Tuesday, March 28, 2017

#SOL17: Live in the Layers

Mono Print Painting (M. A. Reilly, March 2017)

I have walked through many lives,
some of them my own,
and I am not who I was
though some principle of being
abides, from which I struggle
not to stray. 
Stanley Kunitz, The Layers

What's sacred?  What definitions of self are unwavering? In Stanley Kunitz's poem, the speaker learns, “Live in the layers,/not on the litter.” I have pondered those two lines for a long time, intrigued by their brevity and bigness. There's considerable wisdom in that bit of advice. 
Across the decades, identity layers have been formed and reformed by the attention paid and missed, by pressures and weights, as well as through the many understandings composed while living. Reflection matters. How easy it has been at times to be overly attentive to what rests at the surface, what Kunitz would call the litter.  In the last year, I have learned--out of necessity-- to tune my ears to silence and name those deep strengths and earth-bound truths I call my own.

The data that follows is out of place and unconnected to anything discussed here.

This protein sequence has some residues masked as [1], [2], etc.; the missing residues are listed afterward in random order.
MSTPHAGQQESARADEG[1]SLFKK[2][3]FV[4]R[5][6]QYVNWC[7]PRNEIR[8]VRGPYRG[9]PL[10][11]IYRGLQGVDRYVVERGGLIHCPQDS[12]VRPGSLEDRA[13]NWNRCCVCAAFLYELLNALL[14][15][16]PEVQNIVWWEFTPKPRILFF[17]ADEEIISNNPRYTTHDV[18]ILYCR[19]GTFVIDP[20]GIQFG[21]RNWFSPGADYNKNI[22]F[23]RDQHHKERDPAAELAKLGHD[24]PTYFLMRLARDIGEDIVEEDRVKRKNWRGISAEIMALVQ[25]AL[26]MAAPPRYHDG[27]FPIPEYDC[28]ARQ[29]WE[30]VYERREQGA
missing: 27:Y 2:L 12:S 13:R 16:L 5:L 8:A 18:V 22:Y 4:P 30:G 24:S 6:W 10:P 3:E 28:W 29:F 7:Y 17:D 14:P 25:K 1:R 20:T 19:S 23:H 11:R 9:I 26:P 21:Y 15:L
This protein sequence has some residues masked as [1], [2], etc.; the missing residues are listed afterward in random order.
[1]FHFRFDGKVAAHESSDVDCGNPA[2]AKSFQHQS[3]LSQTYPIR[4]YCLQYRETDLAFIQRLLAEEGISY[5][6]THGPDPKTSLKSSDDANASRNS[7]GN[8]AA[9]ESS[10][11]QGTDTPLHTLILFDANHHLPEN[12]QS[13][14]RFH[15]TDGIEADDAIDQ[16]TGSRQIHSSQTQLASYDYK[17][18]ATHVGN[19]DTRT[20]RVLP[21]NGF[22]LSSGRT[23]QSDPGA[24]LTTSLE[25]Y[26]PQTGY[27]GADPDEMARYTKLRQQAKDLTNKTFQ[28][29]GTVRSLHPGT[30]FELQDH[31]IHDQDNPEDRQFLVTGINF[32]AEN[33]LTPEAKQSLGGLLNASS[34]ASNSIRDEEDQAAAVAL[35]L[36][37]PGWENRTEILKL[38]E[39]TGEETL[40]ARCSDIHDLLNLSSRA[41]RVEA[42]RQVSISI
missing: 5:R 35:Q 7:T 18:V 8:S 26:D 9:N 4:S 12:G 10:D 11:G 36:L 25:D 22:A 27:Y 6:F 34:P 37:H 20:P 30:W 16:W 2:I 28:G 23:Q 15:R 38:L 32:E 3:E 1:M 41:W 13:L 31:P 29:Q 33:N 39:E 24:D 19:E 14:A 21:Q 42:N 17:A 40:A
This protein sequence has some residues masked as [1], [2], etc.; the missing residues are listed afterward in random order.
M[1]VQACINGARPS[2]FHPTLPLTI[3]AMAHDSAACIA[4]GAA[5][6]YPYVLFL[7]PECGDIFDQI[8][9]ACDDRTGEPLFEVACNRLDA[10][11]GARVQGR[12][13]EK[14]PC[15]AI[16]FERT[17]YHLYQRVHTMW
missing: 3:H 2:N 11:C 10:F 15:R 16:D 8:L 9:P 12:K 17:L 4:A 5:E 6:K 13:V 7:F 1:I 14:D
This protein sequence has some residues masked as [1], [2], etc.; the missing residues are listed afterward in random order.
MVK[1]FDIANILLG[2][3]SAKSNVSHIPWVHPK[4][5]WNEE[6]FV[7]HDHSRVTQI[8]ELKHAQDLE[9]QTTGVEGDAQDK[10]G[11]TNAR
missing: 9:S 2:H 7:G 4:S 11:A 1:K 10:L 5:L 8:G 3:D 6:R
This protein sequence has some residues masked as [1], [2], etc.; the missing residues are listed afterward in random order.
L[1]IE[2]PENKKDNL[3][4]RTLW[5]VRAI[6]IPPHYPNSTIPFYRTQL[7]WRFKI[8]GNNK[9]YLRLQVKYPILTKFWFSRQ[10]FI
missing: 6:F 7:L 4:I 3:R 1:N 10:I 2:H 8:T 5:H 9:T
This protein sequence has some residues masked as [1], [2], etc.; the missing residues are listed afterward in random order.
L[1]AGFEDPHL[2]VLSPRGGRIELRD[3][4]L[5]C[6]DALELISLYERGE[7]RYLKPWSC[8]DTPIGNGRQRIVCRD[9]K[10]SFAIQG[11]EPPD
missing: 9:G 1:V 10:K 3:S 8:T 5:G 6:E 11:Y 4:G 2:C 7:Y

At the center of my identity is the bone-deep belief that I am highly competent--a problem framer. I remember being so surprised after Rob's death when I had trouble doing ordinary acts, like booking a flight. I sat for hours, unmoving, until I realized that I just had to get on with it. And I did.  
I also am empathic. When I was writing my dissertation, Mikhail Bakhtin's notion of "I for Myself, Myself for Other" was central to the learning theory I would later compose. The self, as Bakhtin said, is always in dialogue with other.  Identity is dialogic--I exist in relationship to others. Even memories that we often think of as private are socially composed. What Bakhtin's writing helped me to learn is that empathy happens in the return to self.
As a child, I came to understand that I was a problem framer and empathic.  Later, I refined these understandings through my roles as wife, mother, sister, friend, teacher, artist, business owner, and now widow.